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SPLINTERS & FRAGMENTS

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Pharmacies across the US are removing ipecac from their shelves in the wake of revised guidelines. The American Academy of Pediatrics has reversed its recommendation from 1989 to keep ipecac in the home. The new policy statement urges families to consult a local poison control center as the first step and to dispose of any ipecac on hand. But these new guidelines are more stringent than what the American Association of Poison Control Centers currently recommends. Out-of-hospital guidelines are still being debated among poison centers. See www.aapcc.org. (

and Bond GR. Home syrup of ipecac use does not reduce emergency department use or improve outcome.

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New Year’s Eve came and went a while ago. Did you notice whether your bottle of champagne warned the opener to angle the cork away from their eyes? In Hungary, no such warning label appears on the bottles. A comparison of data from three national eye injury registries found that champagne bottle corks were responsible for 71% of eye injuries caused by bottles containing pressurized drinks in Hungary. In Mexico, there were none due to this cause, and in the US, 20% were caused by champagne corks. Although most eyes improved, more than a quarter of patients remained legally blind following the event. The authors plan to request labels in Hungary. (

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The Hong Kong health department traced a patient’s mercury exposure to a skin cream used for “whitening” purchased from a street vendor. Public warnings were made about this cosmetic which contained high levels of mercury (ranging from 7000 to 21 000 ppm), and a telephone hotline was set up. In a study of 314 cream users, 65% had raised mercury in their blood and urine, despite most patients being asymptomatic. Even very minimal usage of the product caused increased blood concentrations, showing that mercury can be readily absorbed dermally. (

China has the highest rate of burns due to liquid alcohol in the world, in part because stoves using this fuel are very popular and widely used during the winter. An analysis of 169 flame burns from alcohol stoves found that one quarter were to children, two thirds to adults, and 13% to the elderly. Many of the burns occurred in restaurants and often to waitresses. The authors estimate that 10 000 such injuries occur each year and recommend increased warnings, the promotion of safer ignition fuels, redesign of the chafing-dish stove, and increased safety measures in restaurants and hotels. (

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A community disaster occurred in Nigeria in 2001 when 58 families sustained explosion burns using kerosene that had been contaminated with petrol. An investigation found that the kerosene had been contaminated at a local fuel depot, but most of the incidents occurred while people tried to refuel hurricane lanterns that were already lit, frequently during power outages. House fires also resulted, with additional burns sustained because of delayed escapes due to burglar bars and other barriers. This article describes the burns and circumstances related to 94 injuries and calls for an intense public awareness campaign on the dangers of refueling lighted lanterns. (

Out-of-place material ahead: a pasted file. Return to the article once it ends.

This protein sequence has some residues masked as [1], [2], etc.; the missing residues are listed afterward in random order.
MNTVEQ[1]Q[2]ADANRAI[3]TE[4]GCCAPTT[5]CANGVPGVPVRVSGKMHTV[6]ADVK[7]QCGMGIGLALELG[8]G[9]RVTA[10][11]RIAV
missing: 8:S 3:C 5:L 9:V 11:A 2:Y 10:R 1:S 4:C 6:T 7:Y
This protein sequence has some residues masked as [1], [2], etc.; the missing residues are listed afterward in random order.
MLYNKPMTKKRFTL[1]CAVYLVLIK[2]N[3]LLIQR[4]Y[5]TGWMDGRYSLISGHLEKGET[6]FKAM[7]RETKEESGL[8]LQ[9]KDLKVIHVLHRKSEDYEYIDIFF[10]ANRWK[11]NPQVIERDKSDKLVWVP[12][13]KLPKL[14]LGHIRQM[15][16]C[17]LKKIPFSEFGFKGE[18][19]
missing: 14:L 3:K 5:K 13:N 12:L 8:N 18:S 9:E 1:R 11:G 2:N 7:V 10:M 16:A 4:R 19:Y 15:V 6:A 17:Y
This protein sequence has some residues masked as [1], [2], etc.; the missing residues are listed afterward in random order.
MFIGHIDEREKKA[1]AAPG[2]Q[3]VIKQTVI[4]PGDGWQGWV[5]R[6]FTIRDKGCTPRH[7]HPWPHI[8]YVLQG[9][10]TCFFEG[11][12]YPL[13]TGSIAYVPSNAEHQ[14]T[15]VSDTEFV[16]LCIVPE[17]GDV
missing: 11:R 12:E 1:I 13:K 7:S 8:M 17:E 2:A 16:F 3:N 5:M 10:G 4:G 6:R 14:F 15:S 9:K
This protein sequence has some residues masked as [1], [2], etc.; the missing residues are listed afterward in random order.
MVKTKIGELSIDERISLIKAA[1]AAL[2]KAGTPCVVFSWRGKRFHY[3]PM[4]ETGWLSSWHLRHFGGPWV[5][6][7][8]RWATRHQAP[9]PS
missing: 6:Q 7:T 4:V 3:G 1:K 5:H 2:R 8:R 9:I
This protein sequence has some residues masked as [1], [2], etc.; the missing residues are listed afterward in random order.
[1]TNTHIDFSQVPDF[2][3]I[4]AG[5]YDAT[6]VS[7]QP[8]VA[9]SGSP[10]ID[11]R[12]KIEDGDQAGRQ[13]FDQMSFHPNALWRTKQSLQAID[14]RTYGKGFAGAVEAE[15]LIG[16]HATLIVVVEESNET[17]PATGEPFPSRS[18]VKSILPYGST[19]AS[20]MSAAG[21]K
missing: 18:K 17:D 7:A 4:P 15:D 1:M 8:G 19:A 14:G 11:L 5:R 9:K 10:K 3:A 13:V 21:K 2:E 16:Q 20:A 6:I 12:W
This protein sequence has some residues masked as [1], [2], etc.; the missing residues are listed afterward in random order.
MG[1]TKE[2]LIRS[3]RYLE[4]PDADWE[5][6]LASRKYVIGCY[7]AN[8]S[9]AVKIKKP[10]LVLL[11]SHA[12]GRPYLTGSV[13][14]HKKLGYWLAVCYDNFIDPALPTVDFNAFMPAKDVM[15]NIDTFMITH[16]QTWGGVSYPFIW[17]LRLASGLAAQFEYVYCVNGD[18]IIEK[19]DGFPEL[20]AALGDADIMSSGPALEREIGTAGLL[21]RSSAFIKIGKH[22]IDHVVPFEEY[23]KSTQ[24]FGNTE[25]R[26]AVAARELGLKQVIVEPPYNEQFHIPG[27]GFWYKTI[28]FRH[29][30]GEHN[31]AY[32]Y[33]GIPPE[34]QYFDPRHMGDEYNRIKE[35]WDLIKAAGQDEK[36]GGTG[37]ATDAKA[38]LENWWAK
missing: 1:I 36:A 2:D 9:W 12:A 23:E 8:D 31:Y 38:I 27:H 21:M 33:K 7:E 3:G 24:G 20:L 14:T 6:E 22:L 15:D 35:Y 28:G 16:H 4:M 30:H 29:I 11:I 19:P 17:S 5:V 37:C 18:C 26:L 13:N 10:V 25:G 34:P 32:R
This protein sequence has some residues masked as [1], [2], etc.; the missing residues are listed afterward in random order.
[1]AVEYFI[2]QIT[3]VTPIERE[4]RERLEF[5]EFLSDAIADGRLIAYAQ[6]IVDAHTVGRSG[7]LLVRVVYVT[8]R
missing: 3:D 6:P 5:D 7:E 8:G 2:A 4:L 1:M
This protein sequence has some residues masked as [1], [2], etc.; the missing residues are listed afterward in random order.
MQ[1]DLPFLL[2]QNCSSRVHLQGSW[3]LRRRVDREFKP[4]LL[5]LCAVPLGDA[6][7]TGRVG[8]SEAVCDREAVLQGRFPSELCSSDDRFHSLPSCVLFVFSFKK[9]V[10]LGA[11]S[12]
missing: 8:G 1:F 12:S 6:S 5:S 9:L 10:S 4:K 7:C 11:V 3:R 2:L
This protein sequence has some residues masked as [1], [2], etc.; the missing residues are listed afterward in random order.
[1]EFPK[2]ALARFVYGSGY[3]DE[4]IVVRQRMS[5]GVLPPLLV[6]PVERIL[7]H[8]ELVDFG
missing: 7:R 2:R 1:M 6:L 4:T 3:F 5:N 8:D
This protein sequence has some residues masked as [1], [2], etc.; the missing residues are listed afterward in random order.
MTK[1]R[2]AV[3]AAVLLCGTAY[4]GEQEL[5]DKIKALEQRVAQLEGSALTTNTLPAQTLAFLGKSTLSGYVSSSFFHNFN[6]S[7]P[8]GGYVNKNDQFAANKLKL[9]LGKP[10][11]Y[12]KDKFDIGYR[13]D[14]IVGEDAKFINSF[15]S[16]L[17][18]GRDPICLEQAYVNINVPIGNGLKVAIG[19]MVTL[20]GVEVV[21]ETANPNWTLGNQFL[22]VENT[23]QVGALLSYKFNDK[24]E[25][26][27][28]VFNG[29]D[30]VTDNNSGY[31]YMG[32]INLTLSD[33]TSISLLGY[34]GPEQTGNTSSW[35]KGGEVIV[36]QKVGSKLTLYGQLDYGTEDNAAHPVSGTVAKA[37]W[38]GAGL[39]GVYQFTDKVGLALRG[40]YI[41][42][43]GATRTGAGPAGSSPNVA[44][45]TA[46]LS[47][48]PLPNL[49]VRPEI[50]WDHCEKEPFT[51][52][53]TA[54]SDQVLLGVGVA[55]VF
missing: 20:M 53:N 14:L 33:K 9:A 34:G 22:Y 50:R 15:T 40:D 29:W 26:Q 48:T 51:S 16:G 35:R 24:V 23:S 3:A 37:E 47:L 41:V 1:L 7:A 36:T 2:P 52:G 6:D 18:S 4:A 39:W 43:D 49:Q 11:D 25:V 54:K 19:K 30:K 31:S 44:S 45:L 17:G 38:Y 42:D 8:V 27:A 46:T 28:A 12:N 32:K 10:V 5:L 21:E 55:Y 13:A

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Although road traffic injuries are a leading cause of death and disability in developing nations, many governments and donors do not invest in preventing these events. These authors examined road safety efforts in two of the poorest countries in the world, Pakistan and Uganda, and conclude that their public spending on road safety amounts to about 1% of their public spending on health overall. World Health Day 2004 focuses on road safety but without increased investments in road design, traffic police, traffic signals, vehicle inspections, and pre-hospital care of the injured, the disparities between developed nations and poor countries will continue to prevail. (

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The past decade has seen an increase in the use of safety surfacing on playgrounds in the developed world. A brief paper examines five years of data on head injuries and fractures occurring on playgrounds and concludes that while head injuries have virtually been eliminated with the use of proper surfacing, arm fractures have remained unchanged. Most were to the upper arm and were the results of falls onto surfaces. The authors challenge us to further improve playgrounds to reduce these all-too-common injuries. (

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Preventing head injuries in sport is an ongoing concern as well. Two related articles examine how to improve the performance and the acceptance of protective headgear among Australian rules football players. The researchers found that a small increase in the thickness of the foam would lead to significant improvements in how the headgear absorbs impact energy. On the other hand, a survey of players showed resistance to wearing headgear far beyond their objection to mouthguards. The reasons for not using either device were similar: uncomfortable. But although three quarters wore mouthguards, only 2% wore headgear. The authors note that 67% said they would be motivated to wear the protective equipment if they had an injury. Such an attitude presents a challenge for injury prevention practitioners: should we focus our efforts on the already injured? (

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